We All Have A Place, And A Voice, Here

When we feel like we are a part of something that we love and that loves us back, we are able to grow and learn. 

A healthy sense of belonging underpins children’s trust and unity.

Our Schools that Inspire recognize the importance of celebrating children’s origins while ensuring their unique differences enhance a unified mosaic. This cohesion manifests through shared rituals, inside jokes, and a common language of learning.

Starting the Day with Creativity and Collaboration

The day at Impact Leadership Academy begins with community engagement: children roam freely, starting their morning in a gathering space where they choose from shared music, chess, and books. When the clock signals the start time, the class president stands to recite the student-developed creed. Visuals celebrating the student-chosen mascot, a goat—symbolizing the “Greatest Of All Time”—adorn the walls. In the art classroom, a student-led lesson on a material requested by students allows them to contribute to the community and expand their knowledge of art media. The art teacher emphasizes support and encouragement, stating, “I never want to discourage or say no, I want to nurture them, so I listen to them.” Staff also enjoy a say in decision-making and problem-solving, replacing traditional faculty meetings with “Solution Session Wednesdays.

Creating a Culture of Belonging and Learning Through Visuals and Play

At Farias Early Childhood Center, signs of belonging adorn the walls, including photos of children’s families, displays of “vision boards” for children’s future dreams, and “the language of learning” wall at the entrance. This feature displays essential vocabulary (in both English and Spanish) for the current month’s unit on insects. Outside during recess, a group of children take turns pulling each other in a wagon, while another group uses letter-sound flashcards, blending skill practice with play as they emulate teachers.

Exploring Identity and Community Through Interdisciplinary Learning

Kujawa Primary in Aldine ISD  opens with big questions for interdisciplinary exploration across the IB curriculum, engaging students in units like “Who We Are” and “Where We Are in Time and Place.”

These initial studies focus on student collaboration, promoting social and emotional learning while also building academic knowledge. This approach supports children’s sense of identity, enhances cultural awareness, and strengthens connections with the community.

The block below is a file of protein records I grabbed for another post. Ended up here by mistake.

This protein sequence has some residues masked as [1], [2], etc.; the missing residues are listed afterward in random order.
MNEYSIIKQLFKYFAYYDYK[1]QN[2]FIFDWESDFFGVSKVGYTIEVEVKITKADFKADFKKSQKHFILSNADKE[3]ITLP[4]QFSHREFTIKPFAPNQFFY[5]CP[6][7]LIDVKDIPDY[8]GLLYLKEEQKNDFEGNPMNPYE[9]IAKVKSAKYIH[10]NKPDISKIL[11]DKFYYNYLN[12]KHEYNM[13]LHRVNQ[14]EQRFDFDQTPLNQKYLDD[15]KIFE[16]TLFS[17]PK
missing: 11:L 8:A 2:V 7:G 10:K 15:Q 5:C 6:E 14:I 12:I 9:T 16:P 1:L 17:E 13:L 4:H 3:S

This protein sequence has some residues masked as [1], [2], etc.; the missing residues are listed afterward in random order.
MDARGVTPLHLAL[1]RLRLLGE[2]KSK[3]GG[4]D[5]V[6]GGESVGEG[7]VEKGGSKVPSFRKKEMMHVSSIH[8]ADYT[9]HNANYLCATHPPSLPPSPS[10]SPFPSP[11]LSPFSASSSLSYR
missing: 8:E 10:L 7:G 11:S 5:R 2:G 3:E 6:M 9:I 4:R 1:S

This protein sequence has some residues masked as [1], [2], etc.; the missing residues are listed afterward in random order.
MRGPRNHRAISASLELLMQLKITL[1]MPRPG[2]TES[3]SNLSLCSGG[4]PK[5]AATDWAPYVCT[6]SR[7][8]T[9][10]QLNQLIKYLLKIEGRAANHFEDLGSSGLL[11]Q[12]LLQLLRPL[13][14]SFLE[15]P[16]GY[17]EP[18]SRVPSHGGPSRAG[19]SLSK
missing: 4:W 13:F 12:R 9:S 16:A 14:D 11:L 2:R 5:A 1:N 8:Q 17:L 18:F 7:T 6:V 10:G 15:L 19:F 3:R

Skill Building: Tools and Resources

“Give the boys a voice, if you take that, what do they have? Then give them the tools, a formula, to use that voice.” - Mr. Robinson, Impact Leadership Academy

Schools that prioritize well-being deliberately create environments where children can learn to support their social and emotional health. Acknowledging that self-care contributes to community care, our Schools that Inspire cultivate children’s experiences through both individual and group celebrations of emotional awareness, uniqueness, and interdependence.

Cultivating Emotional Literacy Through Creative Engagement

At YES Prep Airline, the foundation for emotional literacy is laid early with a dedicated virtue of the month that promotes positive social behaviors. This educational approach is reinforced with imaginative wall displays designed to engage and inspire students.

For example, one notable display encourages children to “Be Kind Gnome Matter What,” creatively using wordplay to underscore the importance of kindness. These elements not only enhance the school’s learning environment but also serve as daily reminders for students to practice and internalize these vital social skills.

Fostering Creativity and Mindfulness Through Literary Themes

Farias Early Childhood Center  has embraced the book Be You! as its annual theme, cultivating a school-wide atmosphere of self-expression and individuality. Teachers sport spirit shirts emblazoned with the book’s title, and each classroom greets students with a sign stating “I am…” followed by inspiring adjectives like “bold,” personalized by each teacher.

A compelling display near the library illustrates the school’s commitment to mindfulness and creativity. It explains, “After reading Hurry Up! by Kate Dopirak, we discussed strategies to calm and slow down. Students then created breath drawings as tools to relax.” These drawings, reminiscent of Joan Miro’s work, feature captions from students sharing their thoughts and feelings during the activity, like “I was swirling on the paper, and then I colored and breathed!” and “My breath drawing is a heart!

Enhancing Emotional Learning Through Strategic Play and Prosocial Messaging

At Impact Leadership Academy, children adopt “The Impact Way,” a unique approach to social emotional learning that incorporates chess as a foundational tool. This method encourages students to pause and contemplate their actions, fostering thoughtfulness and extending the time between stimulus and response. “Thank God it’s Monday!”—a phrase popularized by Eric Thomas—reflects the academy’s enthusiasm for starting each week with positivity. This approach includes prosocial messages that inspire confidence, kindness, and advocacy among students.